5. Seth son of Tom

    Seth son of Tom Minstrel

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    here's an example: jane austin; the girls in her books are usually late teens early twenties, but i think the readers are generally somewhat older. and as darkstorm said think about harry potter. people of all ages loved those books. age of the protagonist doesn't always matter if it is well written.
     
  6. mythique890

    mythique890 Sage

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    In The Name of the Wind, which is epic fantasy, the protagonist ages from 12 to 16, though I guess he's also older because he's telling the story years later and has several scenes at his "present" age. Most of the book, though, he's a teen. I might be wrong, but I'm pretty sure it's considered adult fantasy.
     
  7. If the Name of the Wind isn't adult, Wise Man's Fear (book 2) is, and as good or better than the first.
     
  8. Digital_Fey

    Digital_Fey Troubadour

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    I think it's not the age of the character but the maturity of the writing itself that determines the audience. The way the story deals with issues such as religion, politics, violence, sex etc. already gives an indication of who it's aimed at - teenage fantasy is written so that young people will understand and identify with it, but the same tone would frustrate adult readers. The Name of the Wind and (to get a bit retro) Mary Stewart's Merlin trilogy are both narrated by much older versions of the MCs, keeping the balance between a younger perspective and a more mature one.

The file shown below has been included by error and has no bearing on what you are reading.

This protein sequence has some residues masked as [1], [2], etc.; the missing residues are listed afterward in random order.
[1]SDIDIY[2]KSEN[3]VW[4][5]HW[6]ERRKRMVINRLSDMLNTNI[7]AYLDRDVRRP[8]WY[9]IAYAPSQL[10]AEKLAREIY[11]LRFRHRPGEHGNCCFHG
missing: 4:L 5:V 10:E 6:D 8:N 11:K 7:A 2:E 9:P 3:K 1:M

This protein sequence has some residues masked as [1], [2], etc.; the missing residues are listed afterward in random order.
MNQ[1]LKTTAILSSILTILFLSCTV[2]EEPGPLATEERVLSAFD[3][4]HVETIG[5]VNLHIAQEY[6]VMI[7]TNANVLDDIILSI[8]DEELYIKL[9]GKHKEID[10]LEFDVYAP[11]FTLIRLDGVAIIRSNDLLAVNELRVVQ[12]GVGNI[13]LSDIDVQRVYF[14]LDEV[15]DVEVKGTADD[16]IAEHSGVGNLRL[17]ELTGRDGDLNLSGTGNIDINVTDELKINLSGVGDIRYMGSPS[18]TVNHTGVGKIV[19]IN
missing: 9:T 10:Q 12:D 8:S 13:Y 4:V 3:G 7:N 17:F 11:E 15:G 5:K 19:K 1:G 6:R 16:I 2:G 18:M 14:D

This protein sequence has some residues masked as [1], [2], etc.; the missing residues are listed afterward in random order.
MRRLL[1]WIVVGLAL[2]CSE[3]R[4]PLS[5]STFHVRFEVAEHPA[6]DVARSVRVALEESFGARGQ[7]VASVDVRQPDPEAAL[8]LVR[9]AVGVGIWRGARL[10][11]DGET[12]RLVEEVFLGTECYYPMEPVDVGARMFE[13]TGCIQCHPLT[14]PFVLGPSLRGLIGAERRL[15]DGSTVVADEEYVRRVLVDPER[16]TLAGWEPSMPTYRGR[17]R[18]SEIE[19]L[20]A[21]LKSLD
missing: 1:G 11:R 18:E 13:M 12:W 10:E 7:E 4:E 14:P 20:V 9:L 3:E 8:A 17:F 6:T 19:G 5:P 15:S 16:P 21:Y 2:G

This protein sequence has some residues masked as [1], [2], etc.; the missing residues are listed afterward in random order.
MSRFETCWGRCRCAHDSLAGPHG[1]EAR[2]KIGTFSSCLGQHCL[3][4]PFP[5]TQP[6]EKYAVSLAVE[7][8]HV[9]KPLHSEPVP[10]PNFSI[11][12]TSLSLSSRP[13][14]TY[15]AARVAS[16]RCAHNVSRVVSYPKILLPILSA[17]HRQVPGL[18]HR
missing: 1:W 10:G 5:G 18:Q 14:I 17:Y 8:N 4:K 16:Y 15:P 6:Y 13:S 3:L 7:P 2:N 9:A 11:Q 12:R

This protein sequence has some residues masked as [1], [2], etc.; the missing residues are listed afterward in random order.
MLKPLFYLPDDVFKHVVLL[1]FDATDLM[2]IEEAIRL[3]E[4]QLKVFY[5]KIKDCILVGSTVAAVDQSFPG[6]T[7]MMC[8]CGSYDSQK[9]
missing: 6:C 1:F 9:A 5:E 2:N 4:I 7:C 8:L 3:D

9. Wordweaver

    Wordweaver Dreamer

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    I agree with Digital. Age is just a number, but the maturity in the narrative tone determines how readable the story is for different age groups. I think if you keep the MC's personality consistent with their age, you can pretty much do whatever you want. For example, if your protagonist is 16 or 17, I wouldn't expect them to be wise to the ways of the world, or philosophically advanced in their manner of thought. Unless the story has covered how such early personal growth came about, it would seem unauthentic.

    To build on the question, though, what are your thoughts on age range among close but unrelated characters? For example, the common RPG set up: let's say protagonist meets up with other characters who end up being members of a close-nit traveling party. They fight together, the camp together, they quest together. But one is 16, one is mid-twenties, one is forty-something. Maybe one is even centuries old. Worked for Lord of the Rings, and Final Fantasy but is there really room for it elsewhere?
     
  10. Seth son of Tom

    Seth son of Tom Minstrel

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    like you said age is just a number so why not? if it worked for LOTR i'd say it could work again if used in an original way